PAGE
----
To apply for Indefinite Leave to Remain in the UK, one has to complete five years of continuous residency (with some exceptions) in the relevant immigration category in the UK, for example, the Ancestral Visa.
Under previous UK Home Office guidance, the period between entry clearance issue and entering the UK could only be counted toward the qualifying period if the applicant entered the UK within 90 days of the entry clearance issue date.
In new UK Home Office guidance published on 25 April 2016, it changes the position so that the period between entry clearance issue and entering the UK can now be counted toward the qualifying period, regardless of when entry took place(so even if the applicant entered after 3 or 4 months for example). The days entered late will, however, form part of the applicants’ allowable 180 days absence in the relevant 12 month period, so it still gets taken into consideration, just in a more flexible manner.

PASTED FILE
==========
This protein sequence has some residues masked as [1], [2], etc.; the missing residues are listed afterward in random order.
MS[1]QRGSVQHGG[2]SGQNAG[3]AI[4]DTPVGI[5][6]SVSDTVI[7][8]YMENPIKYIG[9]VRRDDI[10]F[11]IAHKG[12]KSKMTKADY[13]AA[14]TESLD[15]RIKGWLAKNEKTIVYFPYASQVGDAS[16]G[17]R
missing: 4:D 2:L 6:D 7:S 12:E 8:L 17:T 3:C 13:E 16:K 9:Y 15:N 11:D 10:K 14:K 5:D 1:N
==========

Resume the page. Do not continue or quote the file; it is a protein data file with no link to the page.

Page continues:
In a nutshell, the changes are as follows
• The time between the entry clearance being granted and the actual entry into the UK can be included as part of the continuous period in the UK.
• The absences between the date entry clearance is granted and the date you enter the UK are treated as an absence from the UK. This absence will form part of the 180 days allowed within the relevant 12-month period.
The UK Home Office, however, warns about the implications in the way absences are calculated by providing the following example; If you entered the United Kingdom 100 days after you obtained entry clearance and had a further 81 days absence during the remainder of that 12-month period, a person would have exceeded the number of absences permitted from the United Kingdom.
The UK Home Office guidance clarifies that an applicant does not need to provide evidence to demonstrate the reason for delayed entry.
For more information, please contact your BIC consultant.
www.bic-immigration.com or email@example.com
TOP IMAGE: Shutterstock.com